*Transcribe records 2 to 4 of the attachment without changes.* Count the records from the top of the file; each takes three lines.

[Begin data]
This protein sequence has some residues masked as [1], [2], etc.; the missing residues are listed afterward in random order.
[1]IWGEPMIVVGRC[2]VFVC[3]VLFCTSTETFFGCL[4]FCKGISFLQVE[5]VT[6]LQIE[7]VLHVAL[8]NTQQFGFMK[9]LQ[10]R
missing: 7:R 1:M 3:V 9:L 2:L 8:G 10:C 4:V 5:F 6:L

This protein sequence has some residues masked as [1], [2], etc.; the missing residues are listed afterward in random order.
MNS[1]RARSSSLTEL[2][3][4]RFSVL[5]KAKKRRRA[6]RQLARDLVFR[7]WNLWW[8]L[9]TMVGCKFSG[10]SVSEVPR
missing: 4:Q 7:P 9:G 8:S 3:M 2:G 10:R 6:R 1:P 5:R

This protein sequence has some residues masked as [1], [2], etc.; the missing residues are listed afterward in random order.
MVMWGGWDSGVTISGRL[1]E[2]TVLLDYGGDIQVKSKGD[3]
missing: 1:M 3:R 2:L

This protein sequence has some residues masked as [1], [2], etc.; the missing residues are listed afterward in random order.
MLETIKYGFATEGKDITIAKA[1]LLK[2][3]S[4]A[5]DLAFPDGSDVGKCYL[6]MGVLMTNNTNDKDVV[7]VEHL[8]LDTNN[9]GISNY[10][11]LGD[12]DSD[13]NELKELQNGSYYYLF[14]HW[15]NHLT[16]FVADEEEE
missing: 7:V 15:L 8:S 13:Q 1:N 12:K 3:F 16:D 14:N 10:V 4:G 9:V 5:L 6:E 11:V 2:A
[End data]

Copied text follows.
This protein sequence has some residues masked as [1], [2], etc.; the missing residues are listed afterward in random order.
MNS[1]RARSSSLTEL[2][3][4]RFSVL[5]KAKKRRRA[6]RQLARDLVFR[7]WNLWW[8]L[9]TMVGCKFSG[10]SVSEVPR
missing: 4:Q 7:P 9:G 8:S 3:M 2:G 10:R 6:R 1:P 5:R

This protein sequence has some residues masked as [1], [2], etc.; the missing residues are listed afterward in random order.
MVMWGGWDSGVTISGRL[1]E[2]TVLLDYGGDIQVKSKGD[3]
missing: 1:M 3:R 2:L

This protein sequence has some residues masked as [1], [2], etc.; the missing residues are listed afterward in random order.
MLETIKYGFATEGKDITIAKA[1]LLK[2][3]S[4]A[5]DLAFPDGSDVGKCYL[6]MGVLMTNNTNDKDVV[7]VEHL[8]LDTNN[9]GISNY[10][11]LGD[12]DSD[13]NELKELQNGSYYYLF[14]HW[15]NHLT[16]FVADEEEE
missing: 7:V 15:L 8:S 13:Q 1:N 12:K 3:F 16:D 14:N 10:V 4:G 9:V 5:L 6:E 11:V 2:A